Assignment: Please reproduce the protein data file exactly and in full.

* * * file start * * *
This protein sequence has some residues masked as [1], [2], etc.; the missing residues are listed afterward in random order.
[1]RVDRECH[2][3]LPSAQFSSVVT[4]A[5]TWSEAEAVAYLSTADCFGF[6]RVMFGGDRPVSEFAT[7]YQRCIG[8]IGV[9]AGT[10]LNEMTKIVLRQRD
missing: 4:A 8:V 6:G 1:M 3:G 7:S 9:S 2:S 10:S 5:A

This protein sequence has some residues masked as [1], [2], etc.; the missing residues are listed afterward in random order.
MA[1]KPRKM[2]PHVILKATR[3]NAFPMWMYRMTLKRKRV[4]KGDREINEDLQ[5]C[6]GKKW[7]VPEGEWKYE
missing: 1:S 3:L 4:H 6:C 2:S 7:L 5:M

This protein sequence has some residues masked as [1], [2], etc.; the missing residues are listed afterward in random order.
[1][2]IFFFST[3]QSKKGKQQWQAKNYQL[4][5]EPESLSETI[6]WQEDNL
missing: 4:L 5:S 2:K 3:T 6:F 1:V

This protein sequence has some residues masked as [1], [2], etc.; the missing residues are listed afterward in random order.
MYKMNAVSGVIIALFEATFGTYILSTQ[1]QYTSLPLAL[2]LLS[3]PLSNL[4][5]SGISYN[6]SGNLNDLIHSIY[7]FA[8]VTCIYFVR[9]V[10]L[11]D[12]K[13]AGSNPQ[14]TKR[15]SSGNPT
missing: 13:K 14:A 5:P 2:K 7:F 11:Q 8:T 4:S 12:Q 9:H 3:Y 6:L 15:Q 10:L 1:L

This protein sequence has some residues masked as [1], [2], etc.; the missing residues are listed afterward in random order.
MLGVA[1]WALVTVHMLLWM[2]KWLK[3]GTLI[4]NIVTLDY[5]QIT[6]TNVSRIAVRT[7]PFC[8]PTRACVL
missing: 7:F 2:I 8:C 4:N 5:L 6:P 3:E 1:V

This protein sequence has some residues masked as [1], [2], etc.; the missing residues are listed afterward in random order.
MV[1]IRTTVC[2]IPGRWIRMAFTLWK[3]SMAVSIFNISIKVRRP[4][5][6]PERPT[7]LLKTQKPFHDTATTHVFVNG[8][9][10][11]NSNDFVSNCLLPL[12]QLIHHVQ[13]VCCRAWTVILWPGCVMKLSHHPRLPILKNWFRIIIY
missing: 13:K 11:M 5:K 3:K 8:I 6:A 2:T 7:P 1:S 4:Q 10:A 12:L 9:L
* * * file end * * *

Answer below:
This protein sequence has some residues masked as [1], [2], etc.; the missing residues are listed afterward in random order.
[1]RVDRECH[2][3]LPSAQFSSVVT[4]A[5]TWSEAEAVAYLSTADCFGF[6]RVMFGGDRPVSEFAT[7]YQRCIG[8]IGV[9]AGT[10]LNEMTKIVLRQRD
missing: 4:A 8:V 6:G 1:M 3:G 7:S 9:S 2:S 10:S 5:A

This protein sequence has some residues masked as [1], [2], etc.; the missing residues are listed afterward in random order.
MA[1]KPRKM[2]PHVILKATR[3]NAFPMWMYRMTLKRKRV[4]KGDREINEDLQ[5]C[6]GKKW[7]VPEGEWKYE
missing: 1:S 3:L 4:H 6:C 2:S 7:L 5:M

This protein sequence has some residues masked as [1], [2], etc.; the missing residues are listed afterward in random order.
[1][2]IFFFST[3]QSKKGKQQWQAKNYQL[4][5]EPESLSETI[6]WQEDNL
missing: 4:L 5:S 2:K 3:T 6:F 1:V

This protein sequence has some residues masked as [1], [2], etc.; the missing residues are listed afterward in random order.
MYKMNAVSGVIIALFEATFGTYILSTQ[1]QYTSLPLAL[2]LLS[3]PLSNL[4][5]SGISYN[6]SGNLNDLIHSIY[7]FA[8]VTCIYFVR[9]V[10]L[11]D[12]K[13]AGSNPQ[14]TKR[15]SSGNPT
missing: 13:K 14:A 5:P 2:K 7:F 11:Q 8:T 4:S 12:Q 9:H 3:Y 6:L 15:Q 10:L 1:L

This protein sequence has some residues masked as [1], [2], etc.; the missing residues are listed afterward in random order.
MLGVA[1]WALVTVHMLLWM[2]KWLK[3]GTLI[4]NIVTLDY[5]QIT[6]TNVSRIAVRT[7]PFC[8]PTRACVL
missing: 7:F 2:I 8:C 4:N 5:L 6:P 3:E 1:V

This protein sequence has some residues masked as [1], [2], etc.; the missing residues are listed afterward in random order.
MV[1]IRTTVC[2]IPGRWIRMAFTLWK[3]SMAVSIFNISIKVRRP[4][5][6]PERPT[7]LLKTQKPFHDTATTHVFVNG[8][9][10][11]NSNDFVSNCLLPL[12]QLIHHVQ[13]VCCRAWTVILWPGCVMKLSHHPRLPILKNWFRIIIY
missing: 13:K 11:M 5:K 3:K 8:I 6:A 2:T 7:P 1:S 4:Q 10:A 12:L 9:L